Babies practise crying in the womb, Durham researchers claim
Unborn babies "practise" facial expressions of pain, researchers from Durham and Lancaster universities say.
They believe the foetus is "learning" how to communicate after birth, through crying or grimacing in the womb.
A study of ultrasound scans suggests movements develop during pregnancy, from simple smiling to more complex eyebrow lowering and nose wrinkling.
Lead researcher Dr Nadja Reissland said understanding "normal development" could help doctors identify problems.
"It is not yet clear whether foetuses can actually feel pain, nor do we know whether facial expressions relate to how they feel," she said.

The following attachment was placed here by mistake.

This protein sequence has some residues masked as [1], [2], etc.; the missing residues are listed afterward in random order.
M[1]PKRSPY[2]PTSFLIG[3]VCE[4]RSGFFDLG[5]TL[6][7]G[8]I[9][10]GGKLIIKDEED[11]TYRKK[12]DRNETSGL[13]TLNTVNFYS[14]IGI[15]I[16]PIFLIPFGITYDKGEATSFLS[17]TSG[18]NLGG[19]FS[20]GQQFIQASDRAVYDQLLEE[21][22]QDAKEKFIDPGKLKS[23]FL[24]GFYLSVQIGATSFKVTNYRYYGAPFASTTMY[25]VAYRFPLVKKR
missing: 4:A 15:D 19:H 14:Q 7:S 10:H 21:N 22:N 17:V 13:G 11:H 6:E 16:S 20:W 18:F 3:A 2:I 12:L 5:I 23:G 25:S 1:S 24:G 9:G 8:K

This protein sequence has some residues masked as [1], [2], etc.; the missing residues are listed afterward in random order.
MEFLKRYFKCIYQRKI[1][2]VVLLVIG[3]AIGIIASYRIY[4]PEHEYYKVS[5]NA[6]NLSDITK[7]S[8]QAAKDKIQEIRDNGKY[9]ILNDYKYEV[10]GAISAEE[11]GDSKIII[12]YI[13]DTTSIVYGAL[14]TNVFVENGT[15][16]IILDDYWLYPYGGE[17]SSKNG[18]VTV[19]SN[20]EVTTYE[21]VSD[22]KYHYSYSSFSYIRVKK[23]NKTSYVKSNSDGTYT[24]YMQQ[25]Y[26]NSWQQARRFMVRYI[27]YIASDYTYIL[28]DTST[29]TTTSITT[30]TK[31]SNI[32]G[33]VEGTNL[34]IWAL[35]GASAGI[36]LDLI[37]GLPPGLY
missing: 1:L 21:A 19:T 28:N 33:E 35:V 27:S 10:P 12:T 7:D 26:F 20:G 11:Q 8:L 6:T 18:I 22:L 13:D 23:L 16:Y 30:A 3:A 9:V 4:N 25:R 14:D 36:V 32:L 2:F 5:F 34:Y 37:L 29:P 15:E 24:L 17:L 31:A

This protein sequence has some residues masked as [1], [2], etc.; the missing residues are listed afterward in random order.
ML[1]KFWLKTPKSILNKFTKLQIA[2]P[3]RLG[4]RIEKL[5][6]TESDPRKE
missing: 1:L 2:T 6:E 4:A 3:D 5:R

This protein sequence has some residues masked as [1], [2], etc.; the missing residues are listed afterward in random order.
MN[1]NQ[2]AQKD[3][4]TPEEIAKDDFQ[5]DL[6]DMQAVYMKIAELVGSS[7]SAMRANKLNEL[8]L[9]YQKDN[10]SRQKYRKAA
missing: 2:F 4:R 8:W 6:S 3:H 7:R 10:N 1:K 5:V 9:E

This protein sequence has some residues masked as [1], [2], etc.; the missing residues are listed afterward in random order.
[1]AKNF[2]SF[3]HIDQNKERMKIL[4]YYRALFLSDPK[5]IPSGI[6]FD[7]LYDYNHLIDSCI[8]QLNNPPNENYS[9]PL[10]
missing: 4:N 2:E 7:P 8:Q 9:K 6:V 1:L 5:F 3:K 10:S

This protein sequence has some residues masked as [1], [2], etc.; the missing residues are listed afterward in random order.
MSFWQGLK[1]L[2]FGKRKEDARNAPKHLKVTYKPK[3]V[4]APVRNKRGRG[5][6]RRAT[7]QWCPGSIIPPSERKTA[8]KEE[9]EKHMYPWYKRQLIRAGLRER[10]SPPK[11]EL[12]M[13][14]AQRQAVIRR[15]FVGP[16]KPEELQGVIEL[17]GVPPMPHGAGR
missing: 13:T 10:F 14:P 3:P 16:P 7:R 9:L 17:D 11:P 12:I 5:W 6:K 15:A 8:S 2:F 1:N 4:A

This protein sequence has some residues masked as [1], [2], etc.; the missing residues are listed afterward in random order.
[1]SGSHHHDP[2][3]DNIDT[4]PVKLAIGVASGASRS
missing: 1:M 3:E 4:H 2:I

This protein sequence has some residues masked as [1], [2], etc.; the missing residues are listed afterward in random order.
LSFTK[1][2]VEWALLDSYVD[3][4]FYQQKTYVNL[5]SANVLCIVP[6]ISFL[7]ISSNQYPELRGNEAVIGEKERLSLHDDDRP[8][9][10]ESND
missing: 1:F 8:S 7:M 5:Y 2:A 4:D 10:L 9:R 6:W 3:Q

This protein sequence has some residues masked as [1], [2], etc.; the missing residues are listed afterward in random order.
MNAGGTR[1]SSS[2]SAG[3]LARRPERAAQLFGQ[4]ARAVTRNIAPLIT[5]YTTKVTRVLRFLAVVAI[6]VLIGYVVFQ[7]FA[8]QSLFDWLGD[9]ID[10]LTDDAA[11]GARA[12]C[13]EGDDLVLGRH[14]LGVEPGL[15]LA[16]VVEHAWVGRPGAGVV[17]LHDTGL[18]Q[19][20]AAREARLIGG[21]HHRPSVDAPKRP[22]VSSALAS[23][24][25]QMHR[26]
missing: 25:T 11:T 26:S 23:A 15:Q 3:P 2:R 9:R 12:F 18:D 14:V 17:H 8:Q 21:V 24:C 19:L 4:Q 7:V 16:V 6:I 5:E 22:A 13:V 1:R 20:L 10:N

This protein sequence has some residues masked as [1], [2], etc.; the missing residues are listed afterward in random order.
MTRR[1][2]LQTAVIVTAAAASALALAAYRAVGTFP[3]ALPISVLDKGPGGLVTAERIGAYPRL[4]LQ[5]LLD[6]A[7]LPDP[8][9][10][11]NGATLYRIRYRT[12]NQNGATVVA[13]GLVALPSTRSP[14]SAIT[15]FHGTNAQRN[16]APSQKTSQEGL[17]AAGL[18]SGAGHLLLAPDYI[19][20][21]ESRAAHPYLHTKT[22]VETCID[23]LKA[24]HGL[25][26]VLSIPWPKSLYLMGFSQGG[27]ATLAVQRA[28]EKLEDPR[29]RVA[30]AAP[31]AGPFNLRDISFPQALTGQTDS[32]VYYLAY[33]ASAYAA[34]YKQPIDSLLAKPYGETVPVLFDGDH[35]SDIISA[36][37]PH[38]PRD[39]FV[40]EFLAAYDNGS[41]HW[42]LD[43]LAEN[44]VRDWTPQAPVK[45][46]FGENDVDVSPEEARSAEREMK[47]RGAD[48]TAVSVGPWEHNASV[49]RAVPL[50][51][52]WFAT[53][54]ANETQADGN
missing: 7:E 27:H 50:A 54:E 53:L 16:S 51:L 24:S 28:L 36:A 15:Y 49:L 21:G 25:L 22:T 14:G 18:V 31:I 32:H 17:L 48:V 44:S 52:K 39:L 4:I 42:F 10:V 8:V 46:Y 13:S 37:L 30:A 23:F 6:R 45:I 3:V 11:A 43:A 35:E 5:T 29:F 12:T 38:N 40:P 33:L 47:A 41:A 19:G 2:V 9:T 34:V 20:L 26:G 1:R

The research indicated facial movements were linked to brain maturity rather than actual feelings, she added.
The study looked at video footage of 4D scans of eight female and seven male foetuses.
It follows previous research suggesting facial expressions of healthy foetuses develop and become more complex during pregnancy.
Dr Reissland, a senior lecturer at Durham University, said: "It is vital for infants to be able to show pain as soon as they are born so that they can communicate any distress or pain they might feel to their carers."